One of the most basic kinds of awareness we have is sometimes called “theory of mind,” meaning the ability to apprehend what others are thinking & feeling, as well as how they are likely to react to situations &/or particular actions. Predator & prey each use a version of this capacity with the other. It’s also the soul of all games that depend on anticipating moves & efforts to out-smart, from tic-tac-toe to chess, team sports to war games.
Theory of mind, our sense of the other’s point of view, is as basic to cooperation as to competition. No matter how distinct the forms, it turns out to be fundamental to pair-bonding, the team-work of the hunting band, the organization of tribal defense, most social relations, as well as understanding of human nature, evolution, the nature of existence & our place in it, the operation of parts within wholes.
At the heart of history, we encounter the two central element of time & mind(s) operating in time, both fundamental mysteries intimately related. Although we may generalize about them, noting patterns & attributes, neither is primarily an abstraction, each being central to personal experience when searching for understanding.
Each individual is unique and, to some extent, processes situational information uniquely. On the other hand, some aspects of our nature are essentially common to all, while others vary in characteristic ways according to describable types & categories. No two people act & respond in exactly the same way, yet with sufficiently functional data & processing, we can nevertheless tease useful, predictive similarities applicable to situations otherwise unique. What works best with respect to certain persons & situations, however, can be totally counter-productive in response to others.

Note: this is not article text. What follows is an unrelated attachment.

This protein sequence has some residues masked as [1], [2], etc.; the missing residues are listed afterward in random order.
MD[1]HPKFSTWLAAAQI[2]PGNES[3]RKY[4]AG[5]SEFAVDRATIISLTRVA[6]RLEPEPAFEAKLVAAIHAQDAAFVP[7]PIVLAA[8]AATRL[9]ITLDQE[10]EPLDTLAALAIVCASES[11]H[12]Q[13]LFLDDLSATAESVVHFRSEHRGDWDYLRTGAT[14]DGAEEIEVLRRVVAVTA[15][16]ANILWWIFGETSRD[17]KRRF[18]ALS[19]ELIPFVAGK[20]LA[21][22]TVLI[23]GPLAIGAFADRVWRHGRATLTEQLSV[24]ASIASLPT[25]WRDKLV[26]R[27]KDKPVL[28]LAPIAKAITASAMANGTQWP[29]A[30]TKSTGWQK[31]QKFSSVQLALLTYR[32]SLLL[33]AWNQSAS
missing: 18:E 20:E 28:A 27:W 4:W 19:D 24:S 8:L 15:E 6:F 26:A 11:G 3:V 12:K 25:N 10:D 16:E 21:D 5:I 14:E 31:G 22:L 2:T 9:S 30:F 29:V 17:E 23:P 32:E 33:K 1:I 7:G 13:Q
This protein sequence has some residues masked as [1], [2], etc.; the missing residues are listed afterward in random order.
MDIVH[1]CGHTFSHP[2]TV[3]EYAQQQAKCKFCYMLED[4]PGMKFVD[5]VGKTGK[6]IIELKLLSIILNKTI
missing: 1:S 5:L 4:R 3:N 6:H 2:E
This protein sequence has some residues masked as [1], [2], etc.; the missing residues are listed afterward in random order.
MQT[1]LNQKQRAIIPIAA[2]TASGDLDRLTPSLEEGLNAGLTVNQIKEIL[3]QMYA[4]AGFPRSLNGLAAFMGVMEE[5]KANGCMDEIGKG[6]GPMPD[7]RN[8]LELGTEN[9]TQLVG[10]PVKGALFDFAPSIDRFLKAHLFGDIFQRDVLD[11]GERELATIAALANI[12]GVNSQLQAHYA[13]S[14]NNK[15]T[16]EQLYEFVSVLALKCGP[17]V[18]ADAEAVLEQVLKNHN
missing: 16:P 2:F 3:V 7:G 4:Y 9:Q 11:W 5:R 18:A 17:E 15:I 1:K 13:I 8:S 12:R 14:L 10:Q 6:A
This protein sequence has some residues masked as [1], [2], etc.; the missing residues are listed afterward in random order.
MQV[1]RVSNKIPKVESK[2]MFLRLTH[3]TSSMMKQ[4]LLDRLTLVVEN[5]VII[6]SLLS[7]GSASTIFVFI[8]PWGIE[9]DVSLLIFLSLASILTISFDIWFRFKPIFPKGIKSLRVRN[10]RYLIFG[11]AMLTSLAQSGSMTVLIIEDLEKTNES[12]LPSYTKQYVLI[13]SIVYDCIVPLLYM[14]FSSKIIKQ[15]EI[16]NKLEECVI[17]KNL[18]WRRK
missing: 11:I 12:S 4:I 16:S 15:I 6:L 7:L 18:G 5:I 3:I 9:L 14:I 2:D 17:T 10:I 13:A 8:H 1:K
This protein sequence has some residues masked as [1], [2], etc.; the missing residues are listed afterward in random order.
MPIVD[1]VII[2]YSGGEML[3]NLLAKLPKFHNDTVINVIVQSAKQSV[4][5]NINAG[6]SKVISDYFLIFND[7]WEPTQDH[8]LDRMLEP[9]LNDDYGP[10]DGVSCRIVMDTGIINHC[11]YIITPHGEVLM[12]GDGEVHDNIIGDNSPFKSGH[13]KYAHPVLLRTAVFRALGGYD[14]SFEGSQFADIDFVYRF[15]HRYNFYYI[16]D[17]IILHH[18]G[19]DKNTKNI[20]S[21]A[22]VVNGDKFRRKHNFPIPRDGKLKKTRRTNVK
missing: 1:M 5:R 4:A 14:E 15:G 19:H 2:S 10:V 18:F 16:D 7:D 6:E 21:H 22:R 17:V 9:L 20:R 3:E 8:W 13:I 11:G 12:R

The idea of types may derive meaning from different sources, some ultimately more broadly functional than others. Generally, the more static such ideas are, the less truly functional they turn out to be. Since individuals & larger systems change through time, learning from doing, descriptions of “types” may apply more to the stage of doing than to the persons developing across stages, to characteristic forms of thinking still be in the process of becoming, in other words.
Lawrence Kohlberg at Harvard used to emphasize this in describing the development of ethical reasoning & its measurement. He was not measuring the person’s level of ethical behavior, nor making a value judgment about the person, simply describing the forms of thought caught in snapshots. He was most interested in how to encourage stage development (by stimulating exercise, it turns out). The old-timer who reasons at stage 4, for example, isn’t necessarily more ethically advanced than a youngster just discovering the primitive reciprocities of stage 2 or teen with kinship views of Stage 3.